Mebendazole is a synthetic benzimidazole that has a wide spec-trum of antihelminthic activity and a low incidence of adverse effects.
Less than 10% of orally administered mebendazole is absorbed. The absorbed drug is protein-bound (> 90%), is rapidly converted to inactive metabolites (primarily during its first pass in the liver), and has a half-life of 2–6 hours. It is excreted mostly in the urine, principally as decarboxylated derivatives. In addition, a portion of absorbed drug and its derivatives are excreted in the bile. Absorption is increased if the drug is ingested with a fatty meal.
Mebendazole probably acts by inhibiting microtubule synthe-sis; the parent drug appears to be the active form. Efficacy of the drug varies with gastrointestinal transit time, with intensity of infection, and perhaps with the strain of parasite. The drug kills hookworm, ascaris, and trichuris eggs.
Mebendazole is indicated for use in ascariasis, trichuriasis, hook-worm and pinworm infections, and certain other helminthic infections. It can be taken before or after meals; the tablets should be chewed before swallowing. For pinworm infection, the dose is 100 mg once, repeated at 2 weeks. For ascariasis, trichuriasis, hookworm, and trichostrongylus infections, a dosage of 100 mg twice daily for 3 days is used for adults and for children older than 2 years of age. Cure rates are good for pinworm infections and ascariasis, but have been disappointing in recent studies of trichu-riasis. Cure rates are also lower for hookworm infections, but a marked reduction in the worm burden occurs in those not cured. For intestinal capillariasis, mebendazole is used at a dosage of 200 mg twice daily for 21 or more days. In trichinosis, limited reports suggest efficacy against adult worms in the intestinal tract and tis-sue larvae. Treatment is three times daily, with fatty foods, at 200–400 mg per dose for 3 days and then 400–500 mg per dose for 10 days; corticosteroids should be coadministered for severe infections.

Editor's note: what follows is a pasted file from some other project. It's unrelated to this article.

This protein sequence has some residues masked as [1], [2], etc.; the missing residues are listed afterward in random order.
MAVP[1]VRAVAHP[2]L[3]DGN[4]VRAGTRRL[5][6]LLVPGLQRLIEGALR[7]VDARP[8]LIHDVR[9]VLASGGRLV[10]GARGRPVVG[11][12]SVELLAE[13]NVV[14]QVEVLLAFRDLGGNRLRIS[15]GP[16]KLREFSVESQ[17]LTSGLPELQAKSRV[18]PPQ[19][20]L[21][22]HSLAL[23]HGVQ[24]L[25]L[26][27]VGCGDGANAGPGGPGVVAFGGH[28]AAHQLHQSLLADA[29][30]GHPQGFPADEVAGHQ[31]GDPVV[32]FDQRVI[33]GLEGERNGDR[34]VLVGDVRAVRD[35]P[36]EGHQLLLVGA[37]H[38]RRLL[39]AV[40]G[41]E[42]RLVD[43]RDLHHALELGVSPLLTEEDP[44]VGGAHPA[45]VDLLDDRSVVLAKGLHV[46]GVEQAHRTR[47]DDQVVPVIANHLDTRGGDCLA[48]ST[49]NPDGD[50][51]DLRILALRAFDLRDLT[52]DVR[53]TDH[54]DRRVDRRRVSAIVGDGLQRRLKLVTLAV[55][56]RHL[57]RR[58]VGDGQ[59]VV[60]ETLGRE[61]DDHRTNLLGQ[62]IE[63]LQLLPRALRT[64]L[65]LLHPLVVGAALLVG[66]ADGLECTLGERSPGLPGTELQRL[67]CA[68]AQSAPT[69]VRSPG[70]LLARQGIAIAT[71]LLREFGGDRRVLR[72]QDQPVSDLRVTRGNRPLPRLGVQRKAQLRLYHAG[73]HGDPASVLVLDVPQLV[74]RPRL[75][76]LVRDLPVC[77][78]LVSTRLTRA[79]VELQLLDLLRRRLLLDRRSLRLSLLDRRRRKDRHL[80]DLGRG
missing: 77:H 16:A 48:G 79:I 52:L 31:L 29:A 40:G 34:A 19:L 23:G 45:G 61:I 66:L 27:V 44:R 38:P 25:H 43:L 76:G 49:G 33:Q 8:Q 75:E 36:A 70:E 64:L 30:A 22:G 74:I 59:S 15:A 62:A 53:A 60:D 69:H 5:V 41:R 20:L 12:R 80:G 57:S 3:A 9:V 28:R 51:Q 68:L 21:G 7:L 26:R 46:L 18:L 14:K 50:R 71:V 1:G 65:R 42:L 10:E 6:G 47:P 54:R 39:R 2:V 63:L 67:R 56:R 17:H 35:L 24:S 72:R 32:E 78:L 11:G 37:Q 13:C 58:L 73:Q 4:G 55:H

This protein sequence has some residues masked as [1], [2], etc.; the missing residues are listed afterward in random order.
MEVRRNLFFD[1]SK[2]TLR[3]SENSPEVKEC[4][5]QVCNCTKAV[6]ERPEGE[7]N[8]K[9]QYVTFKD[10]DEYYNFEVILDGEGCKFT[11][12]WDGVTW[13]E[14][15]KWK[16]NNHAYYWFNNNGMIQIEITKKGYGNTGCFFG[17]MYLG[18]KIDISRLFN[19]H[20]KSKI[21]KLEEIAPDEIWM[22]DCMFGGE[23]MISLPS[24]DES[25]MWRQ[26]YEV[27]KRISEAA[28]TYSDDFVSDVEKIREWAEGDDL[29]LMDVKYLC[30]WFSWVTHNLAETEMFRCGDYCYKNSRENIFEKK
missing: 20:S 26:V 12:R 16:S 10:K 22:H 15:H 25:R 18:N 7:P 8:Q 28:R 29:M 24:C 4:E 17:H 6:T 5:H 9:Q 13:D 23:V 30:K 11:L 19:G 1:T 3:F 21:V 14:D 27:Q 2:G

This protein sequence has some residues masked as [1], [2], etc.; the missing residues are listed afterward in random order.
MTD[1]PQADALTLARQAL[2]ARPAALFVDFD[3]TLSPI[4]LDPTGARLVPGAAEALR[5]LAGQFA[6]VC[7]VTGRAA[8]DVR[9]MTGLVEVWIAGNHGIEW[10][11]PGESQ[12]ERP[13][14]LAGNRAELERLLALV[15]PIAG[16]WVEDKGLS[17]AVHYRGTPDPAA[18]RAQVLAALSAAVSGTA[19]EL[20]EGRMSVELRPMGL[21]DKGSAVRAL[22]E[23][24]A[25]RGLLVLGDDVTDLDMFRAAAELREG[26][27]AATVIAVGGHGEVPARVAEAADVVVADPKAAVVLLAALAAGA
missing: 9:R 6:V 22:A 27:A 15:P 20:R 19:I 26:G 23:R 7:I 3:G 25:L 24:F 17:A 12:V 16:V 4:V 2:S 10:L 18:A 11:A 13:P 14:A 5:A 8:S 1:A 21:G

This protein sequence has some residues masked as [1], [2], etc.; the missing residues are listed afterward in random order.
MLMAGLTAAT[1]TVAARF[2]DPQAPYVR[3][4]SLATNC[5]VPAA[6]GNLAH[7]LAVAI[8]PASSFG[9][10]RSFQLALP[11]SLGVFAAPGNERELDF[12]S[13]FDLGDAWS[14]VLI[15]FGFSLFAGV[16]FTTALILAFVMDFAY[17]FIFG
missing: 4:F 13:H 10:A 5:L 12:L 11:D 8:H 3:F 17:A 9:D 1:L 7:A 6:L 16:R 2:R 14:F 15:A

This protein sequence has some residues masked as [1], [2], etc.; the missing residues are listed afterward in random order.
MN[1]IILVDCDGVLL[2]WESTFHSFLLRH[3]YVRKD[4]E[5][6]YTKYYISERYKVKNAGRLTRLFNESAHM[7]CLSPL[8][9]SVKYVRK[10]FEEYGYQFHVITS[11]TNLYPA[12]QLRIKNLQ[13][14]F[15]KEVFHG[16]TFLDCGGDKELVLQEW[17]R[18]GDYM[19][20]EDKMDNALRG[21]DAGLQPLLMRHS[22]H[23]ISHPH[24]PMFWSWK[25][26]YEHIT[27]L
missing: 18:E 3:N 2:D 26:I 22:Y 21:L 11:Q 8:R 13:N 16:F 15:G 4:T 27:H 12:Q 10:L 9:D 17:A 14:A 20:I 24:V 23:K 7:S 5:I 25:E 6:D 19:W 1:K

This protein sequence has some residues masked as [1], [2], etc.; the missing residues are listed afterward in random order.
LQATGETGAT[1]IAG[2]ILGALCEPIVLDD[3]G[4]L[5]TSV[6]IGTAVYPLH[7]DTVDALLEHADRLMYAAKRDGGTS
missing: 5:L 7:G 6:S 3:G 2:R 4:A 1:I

Short-term mebendazole therapy for intestinal nematodes is nearly free of adverse effects. Mild nausea, vomiting, diarrhea, and abdom-inal pain have been reported infrequently. Rare side effects, usually with high-dose therapy, are hypersensitivity reactions (rash, urti-caria), agranulocytosis, alopecia, and elevation of liver enzymes.
Mebendazole is teratogenic in animals and therefore contrain-dicated in pregnancy. It should be used with caution in children younger than 2 years of age because of limited experience and rare reports of convulsions in this age group. Plasma levels may be decreased by concomitant use of carbamazepine or phenytoin and increased by cimetidine. Mebendazole should be used with cau-tion in patients with cirrhosis.